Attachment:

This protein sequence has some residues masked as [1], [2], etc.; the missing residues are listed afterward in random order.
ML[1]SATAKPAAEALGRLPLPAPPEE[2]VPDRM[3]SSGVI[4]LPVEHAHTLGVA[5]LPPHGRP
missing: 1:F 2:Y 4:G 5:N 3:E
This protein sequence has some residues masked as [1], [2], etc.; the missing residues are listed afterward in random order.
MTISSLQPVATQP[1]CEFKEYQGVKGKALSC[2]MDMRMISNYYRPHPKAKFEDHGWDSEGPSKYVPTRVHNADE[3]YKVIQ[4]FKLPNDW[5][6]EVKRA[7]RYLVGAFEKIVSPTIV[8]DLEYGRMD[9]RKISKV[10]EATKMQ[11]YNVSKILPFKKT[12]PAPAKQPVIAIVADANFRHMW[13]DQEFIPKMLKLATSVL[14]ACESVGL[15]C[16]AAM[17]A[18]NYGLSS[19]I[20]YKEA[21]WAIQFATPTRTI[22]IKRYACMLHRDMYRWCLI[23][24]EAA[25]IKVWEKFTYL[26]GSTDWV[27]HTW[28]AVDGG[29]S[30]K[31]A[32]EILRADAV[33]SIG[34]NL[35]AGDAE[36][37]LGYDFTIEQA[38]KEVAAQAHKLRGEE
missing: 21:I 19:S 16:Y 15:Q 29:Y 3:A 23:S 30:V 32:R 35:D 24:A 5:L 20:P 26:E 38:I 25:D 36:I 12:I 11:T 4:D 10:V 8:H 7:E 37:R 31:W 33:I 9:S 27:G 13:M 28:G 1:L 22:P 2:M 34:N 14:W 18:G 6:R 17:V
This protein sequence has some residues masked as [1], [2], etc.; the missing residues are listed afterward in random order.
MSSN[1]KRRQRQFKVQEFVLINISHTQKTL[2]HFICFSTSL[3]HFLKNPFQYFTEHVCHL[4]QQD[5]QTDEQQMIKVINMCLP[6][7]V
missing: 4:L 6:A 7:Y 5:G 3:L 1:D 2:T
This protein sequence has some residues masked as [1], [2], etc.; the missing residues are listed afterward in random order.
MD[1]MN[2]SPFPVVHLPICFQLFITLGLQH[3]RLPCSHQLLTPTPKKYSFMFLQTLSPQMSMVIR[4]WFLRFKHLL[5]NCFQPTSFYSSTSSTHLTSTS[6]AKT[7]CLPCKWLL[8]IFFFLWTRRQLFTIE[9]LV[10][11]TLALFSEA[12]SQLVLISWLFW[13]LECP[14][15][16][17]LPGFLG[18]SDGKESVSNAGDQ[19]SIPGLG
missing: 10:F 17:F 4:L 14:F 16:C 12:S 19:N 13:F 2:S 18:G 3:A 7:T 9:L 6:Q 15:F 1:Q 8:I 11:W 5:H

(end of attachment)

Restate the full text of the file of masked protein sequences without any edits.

This protein sequence has some residues masked as [1], [2], etc.; the missing residues are listed afterward in random order.
ML[1]SATAKPAAEALGRLPLPAPPEE[2]VPDRM[3]SSGVI[4]LPVEHAHTLGVA[5]LPPHGRP
missing: 1:F 2:Y 4:G 5:N 3:E
This protein sequence has some residues masked as [1], [2], etc.; the missing residues are listed afterward in random order.
MTISSLQPVATQP[1]CEFKEYQGVKGKALSC[2]MDMRMISNYYRPHPKAKFEDHGWDSEGPSKYVPTRVHNADE[3]YKVIQ[4]FKLPNDW[5][6]EVKRA[7]RYLVGAFEKIVSPTIV[8]DLEYGRMD[9]RKISKV[10]EATKMQ[11]YNVSKILPFKKT[12]PAPAKQPVIAIVADANFRHMW[13]DQEFIPKMLKLATSVL[14]ACESVGL[15]C[16]AAM[17]A[18]NYGLSS[19]I[20]YKEA[21]WAIQFATPTRTI[22]IKRYACMLHRDMYRWCLI[23][24]EAA[25]IKVWEKFTYL[26]GSTDWV[27]HTW[28]AVDGG[29]S[30]K[31]A[32]EILRADAV[33]SIG[34]NL[35]AGDAE[36][37]LGYDFTIEQA[38]KEVAAQAHKLRGEE
missing: 21:I 19:S 16:Y 15:Q 29:Y 3:A 23:S 30:V 32:R 35:D 24:A 5:L 20:P 26:E 38:I 25:D 36:I 12:I 11:T 4:D 10:V 8:H 7:E 37:R 31:W 33:I 9:S 27:G 13:M 28:G 1:L 22:P 2:M 34:N 14:W 18:G 6:R 17:V
This protein sequence has some residues masked as [1], [2], etc.; the missing residues are listed afterward in random order.
MSSN[1]KRRQRQFKVQEFVLINISHTQKTL[2]HFICFSTSL[3]HFLKNPFQYFTEHVCHL[4]QQD[5]QTDEQQMIKVINMCLP[6][7]V
missing: 4:L 6:A 7:Y 5:G 3:L 1:D 2:T
This protein sequence has some residues masked as [1], [2], etc.; the missing residues are listed afterward in random order.
MD[1]MN[2]SPFPVVHLPICFQLFITLGLQH[3]RLPCSHQLLTPTPKKYSFMFLQTLSPQMSMVIR[4]WFLRFKHLL[5]NCFQPTSFYSSTSSTHLTSTS[6]AKT[7]CLPCKWLL[8]IFFFLWTRRQLFTIE[9]LV[10][11]TLALFSEA[12]SQLVLISWLFW[13]LECP[14][15][16][17]LPGFLG[18]SDGKESVSNAGDQ[19]SIPGLG
missing: 10:F 17:F 4:L 14:F 16:C 12:S 19:N 13:F 2:S 18:G 3:A 7:T 9:L 6:Q 15:F 1:Q 8:I 11:W 5:H